Few companies maintain the level of anti-sentiment as General Motors Company (NYSE:GM) has since the recession and ensuing bailout. As many times as I hear, “I’ll never buy a General Motors Company (NYSE:GM) vehicle again,” or “Government Motors is going to fail again,” you’d think it would have an effect on the company’s sales. Maybe it does, but you sure can’t tell by its recent sales figures. Ford Motor Company (NYSE:F) and GM both posted very solid second-quarter earnings, and started the third quarter with strong July results. Here’s a look at General Motors Company (NYSE:GM)‘s results.
General Motors Company (NYSE:GM)’s total sales were up 16%, and July was a very balanced month with all four brands increasing by double digits. The total number of units sold came in at 234,071, which were favorable to cross-town rival Ford Motor Company (NYSE:F) by about 40,000 vehicles.
“For GM, July was the most well-balanced month of the year from a retail sales standpoint: trucks were hot, but so were small cars and family vehicles,” said Kurt McNeil, vice president, U.S. sales operations, in a press release. “Our experience shows that the difference between good sales and great sales in a slow-growth economy is how many new products you have to offer, and we are starting to hit our sweet spot.”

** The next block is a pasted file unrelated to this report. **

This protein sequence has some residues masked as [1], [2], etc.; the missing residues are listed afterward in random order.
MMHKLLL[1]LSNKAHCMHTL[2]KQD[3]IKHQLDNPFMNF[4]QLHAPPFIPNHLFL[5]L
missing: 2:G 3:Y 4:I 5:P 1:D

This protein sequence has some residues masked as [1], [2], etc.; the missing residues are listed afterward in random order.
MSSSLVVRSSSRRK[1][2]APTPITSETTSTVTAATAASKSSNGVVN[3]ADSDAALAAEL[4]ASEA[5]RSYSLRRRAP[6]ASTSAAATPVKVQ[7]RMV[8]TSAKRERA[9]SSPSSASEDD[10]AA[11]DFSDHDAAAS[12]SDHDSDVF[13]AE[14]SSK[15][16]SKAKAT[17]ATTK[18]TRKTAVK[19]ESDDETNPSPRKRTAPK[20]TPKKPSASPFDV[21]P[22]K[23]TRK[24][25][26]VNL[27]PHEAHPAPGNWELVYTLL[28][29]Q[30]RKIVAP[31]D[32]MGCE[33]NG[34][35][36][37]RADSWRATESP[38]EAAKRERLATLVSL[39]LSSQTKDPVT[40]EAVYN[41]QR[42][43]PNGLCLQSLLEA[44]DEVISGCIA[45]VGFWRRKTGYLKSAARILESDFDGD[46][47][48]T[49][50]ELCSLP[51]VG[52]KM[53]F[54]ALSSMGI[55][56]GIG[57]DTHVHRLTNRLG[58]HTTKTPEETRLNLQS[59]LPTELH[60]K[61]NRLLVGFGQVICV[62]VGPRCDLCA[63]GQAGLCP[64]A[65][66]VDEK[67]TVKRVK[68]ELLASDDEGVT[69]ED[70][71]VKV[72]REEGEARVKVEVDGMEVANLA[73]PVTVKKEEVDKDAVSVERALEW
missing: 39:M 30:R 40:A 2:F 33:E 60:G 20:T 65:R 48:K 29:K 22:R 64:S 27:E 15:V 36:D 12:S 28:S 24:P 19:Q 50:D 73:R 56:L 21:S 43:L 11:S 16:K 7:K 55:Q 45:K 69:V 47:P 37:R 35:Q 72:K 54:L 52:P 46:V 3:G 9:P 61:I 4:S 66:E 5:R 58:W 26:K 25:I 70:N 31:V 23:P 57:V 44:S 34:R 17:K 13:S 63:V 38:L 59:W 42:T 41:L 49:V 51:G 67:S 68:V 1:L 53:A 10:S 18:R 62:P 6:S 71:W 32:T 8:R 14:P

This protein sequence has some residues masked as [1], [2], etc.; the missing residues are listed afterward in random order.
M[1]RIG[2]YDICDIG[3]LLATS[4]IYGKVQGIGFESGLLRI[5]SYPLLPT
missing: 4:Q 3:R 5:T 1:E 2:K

Cadillac is having a phenomenal year, and car sales were up 34%
Full-size pickup sales were up an incredible 44%
Impala sales jumped up 38% with the redesigned model
General Motors Company (NYSE:GM) and Chevy car sales were up 24% and 31%, respectively
GMC Terrain, Chevy Equinox and Cruze all set record July sales figures
Retail sales increased by 23% in July, while fleet sales declined 6%
There’s a lot of very positive news in those quick-hit highlights, especially the increase in retail sales and decline in fleet sales. Fleet sales aren’t all bad, especially when managed correctly; however, fleet sales represent 25.5% of GM’s sales for the year — investors were pleased to see that figure under 20% for July.
Looking at competitors, General Motors Company (NYSE:GM) fared well with its 16% sales increase compared to rivals Honda, Toyota, and Ford Motor Company (NYSE:F), which posted increases of 21%, 17%, and 11%, respectively. Toyota actually topped Ford in sales for the first time in three years — if only by a handful of units.